Mission San Antonio de Padua was founded on July 14, 1771, the third mission founded in Alta California by Father Presidente Junípero Serra, and site of the first Christian marriage and first use of fired-tile roofing in Upper California.
The current prevailing theory postulates that Paleo-Indians
entered the Americas from Asia
via ,a land bridge called "Beringia
" that connected eastern Siberia
with present-day Alaska
(when sea levels were significantly lower, due to widespread glaciation) between about 15,000 to 35,000 years ago. The remains of Arlington Springs Man
on Santa Rosa Island
are among the traces of a very early habitation in California, dated to the last ice age
) about 13,000 years ago. The first humans are therefore thought to have made their homes among the southern valleys of California's coastal mountain ranges some 10,000 to 12,000 years ago; the earliest of these people are known only from archaeological evidence. The cultural impacts resulting from climactic changes and other natural events during this broad expanse of time were negligible; conversely, European contact was a momentous event, which profoundly affected California's native peoples.
Father Serra left Fathers Miguel Pieras and Buenaventura Sitjar behind to continue the building efforts, though the construction of the church proper did not actually begin until 1810. By that time, there were 178 Native Americans
living at the Mission.
By 1805, the number had increased to 1,300, but in 1834, after the secularization laws went into effect, the total number of Native Americans at the Mission was only 150. No town grew up around the Mission, as many did at other installations. Today, the nearest city is King City, nearly 29 miles (47 km) away; Jolon, a small town, is located 6 miles (10 km) from the Mission. Historians consider the Mission's pastoral location in the valley of the San Antonio River along the Santa Lucia Mountains as an outstanding example of early mission life.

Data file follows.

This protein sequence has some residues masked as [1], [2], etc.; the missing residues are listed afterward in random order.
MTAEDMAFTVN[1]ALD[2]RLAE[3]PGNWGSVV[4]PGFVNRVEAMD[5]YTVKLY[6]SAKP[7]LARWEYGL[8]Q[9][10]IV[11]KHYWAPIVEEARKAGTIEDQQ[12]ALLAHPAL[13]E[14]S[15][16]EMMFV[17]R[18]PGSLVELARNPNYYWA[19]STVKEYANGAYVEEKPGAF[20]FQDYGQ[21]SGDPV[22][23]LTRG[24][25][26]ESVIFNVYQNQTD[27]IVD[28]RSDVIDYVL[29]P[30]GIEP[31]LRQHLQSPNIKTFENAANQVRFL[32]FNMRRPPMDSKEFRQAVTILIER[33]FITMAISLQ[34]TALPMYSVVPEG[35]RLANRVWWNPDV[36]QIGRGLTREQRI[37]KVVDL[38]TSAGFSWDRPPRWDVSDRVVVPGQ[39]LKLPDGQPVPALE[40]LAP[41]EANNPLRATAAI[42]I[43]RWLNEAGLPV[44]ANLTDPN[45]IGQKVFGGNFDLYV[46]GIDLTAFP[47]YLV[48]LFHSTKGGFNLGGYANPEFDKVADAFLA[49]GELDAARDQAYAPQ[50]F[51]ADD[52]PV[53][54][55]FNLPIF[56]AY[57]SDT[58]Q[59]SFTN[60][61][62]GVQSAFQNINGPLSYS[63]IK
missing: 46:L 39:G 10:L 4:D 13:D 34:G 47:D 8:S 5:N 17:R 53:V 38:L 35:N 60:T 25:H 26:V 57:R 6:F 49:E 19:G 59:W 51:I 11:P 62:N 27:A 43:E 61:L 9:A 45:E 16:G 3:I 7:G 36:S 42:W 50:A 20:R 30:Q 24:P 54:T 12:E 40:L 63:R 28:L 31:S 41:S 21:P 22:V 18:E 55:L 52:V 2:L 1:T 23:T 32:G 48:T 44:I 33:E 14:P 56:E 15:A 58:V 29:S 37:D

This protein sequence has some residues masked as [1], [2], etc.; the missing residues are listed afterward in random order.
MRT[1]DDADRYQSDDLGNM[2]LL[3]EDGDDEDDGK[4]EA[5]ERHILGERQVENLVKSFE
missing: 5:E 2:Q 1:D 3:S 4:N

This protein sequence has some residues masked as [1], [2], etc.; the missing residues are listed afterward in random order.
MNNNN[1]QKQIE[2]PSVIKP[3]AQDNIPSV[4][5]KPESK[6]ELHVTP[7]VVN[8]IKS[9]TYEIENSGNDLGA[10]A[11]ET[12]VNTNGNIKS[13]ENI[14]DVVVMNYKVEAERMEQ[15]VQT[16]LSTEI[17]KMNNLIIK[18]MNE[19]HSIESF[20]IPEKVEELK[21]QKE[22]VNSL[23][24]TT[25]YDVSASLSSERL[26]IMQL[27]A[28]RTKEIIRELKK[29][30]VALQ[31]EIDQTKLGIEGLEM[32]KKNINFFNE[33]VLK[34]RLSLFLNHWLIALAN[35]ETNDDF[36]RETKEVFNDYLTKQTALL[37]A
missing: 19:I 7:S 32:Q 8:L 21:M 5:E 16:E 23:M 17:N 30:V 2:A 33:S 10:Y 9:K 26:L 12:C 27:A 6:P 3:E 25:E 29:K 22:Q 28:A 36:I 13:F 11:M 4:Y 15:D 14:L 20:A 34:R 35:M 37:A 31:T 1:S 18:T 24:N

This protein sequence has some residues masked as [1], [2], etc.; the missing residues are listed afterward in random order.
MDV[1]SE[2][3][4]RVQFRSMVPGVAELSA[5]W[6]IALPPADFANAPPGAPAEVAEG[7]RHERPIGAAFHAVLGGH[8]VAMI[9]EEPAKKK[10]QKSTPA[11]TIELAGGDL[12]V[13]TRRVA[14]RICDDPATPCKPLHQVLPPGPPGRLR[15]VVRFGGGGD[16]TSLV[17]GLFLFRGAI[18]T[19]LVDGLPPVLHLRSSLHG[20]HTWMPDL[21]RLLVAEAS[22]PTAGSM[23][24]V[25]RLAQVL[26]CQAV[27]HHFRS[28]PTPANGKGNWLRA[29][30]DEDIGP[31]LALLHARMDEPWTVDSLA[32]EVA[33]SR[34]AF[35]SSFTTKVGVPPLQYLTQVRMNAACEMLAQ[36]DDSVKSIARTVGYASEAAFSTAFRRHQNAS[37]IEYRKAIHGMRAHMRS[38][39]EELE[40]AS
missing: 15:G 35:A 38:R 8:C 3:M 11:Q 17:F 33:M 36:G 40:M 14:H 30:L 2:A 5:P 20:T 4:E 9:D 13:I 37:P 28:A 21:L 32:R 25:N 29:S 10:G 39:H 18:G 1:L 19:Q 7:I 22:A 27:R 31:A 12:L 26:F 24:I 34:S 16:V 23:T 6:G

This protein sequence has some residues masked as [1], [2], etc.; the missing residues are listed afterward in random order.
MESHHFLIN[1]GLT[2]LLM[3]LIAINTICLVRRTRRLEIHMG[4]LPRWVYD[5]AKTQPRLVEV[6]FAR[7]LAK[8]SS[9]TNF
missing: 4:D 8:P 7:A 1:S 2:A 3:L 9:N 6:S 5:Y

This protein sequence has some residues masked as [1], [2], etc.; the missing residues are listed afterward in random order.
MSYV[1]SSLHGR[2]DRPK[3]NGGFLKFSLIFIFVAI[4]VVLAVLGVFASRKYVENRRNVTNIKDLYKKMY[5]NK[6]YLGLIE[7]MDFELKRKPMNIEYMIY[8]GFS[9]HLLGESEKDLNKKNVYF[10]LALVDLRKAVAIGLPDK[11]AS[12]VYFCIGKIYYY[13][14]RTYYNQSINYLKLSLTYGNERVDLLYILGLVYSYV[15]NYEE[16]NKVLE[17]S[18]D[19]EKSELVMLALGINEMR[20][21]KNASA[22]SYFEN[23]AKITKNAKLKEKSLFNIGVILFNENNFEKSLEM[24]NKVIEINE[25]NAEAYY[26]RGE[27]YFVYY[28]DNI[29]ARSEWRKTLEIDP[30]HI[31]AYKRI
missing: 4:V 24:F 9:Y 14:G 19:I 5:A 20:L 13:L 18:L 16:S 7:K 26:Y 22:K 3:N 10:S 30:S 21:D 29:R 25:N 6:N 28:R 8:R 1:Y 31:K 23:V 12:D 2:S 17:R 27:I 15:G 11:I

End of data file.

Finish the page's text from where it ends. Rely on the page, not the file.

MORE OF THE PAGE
In 1845, Mexican Governor Pío Pico declared all mission buildings for sale, but no one bid for Mission San Antonio. After nearly 30 years, the Mission was returned to the Catholic Church. In 1894, roof tiles were salvaged from the property and installed on the Southern Pacific Railroad depot located in Burlingame, California (the first permanent structure constructed in the Mission Revival Style). The first attempt at rebuilding the Mission came in 1903, when the California Historical Landmarks League rebuilt the chapel walls. Unfortunately, the earthquake of April 18, 1906, seriously damaged the building. In 1928, Franciscan Friars held services at San Antonio de Padua. It took nearly 50 years to completely restore the Mission. In the 1940s.
The Mission is surrounded by the Fort Hunter Liggett Military Reservation, which was acquired by the U.S. Army from the Hearst family during World War II to train troops. Additional land was acquired from the Army in 1950 to increase the mission area to over 85 acres (340,000 m²). This fort is still actively training troops today.
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- Yenne, Bill (2004). The Missions of California. Advantage Publshers Group, San Diego, CA. ISBN 1-59223-319-8.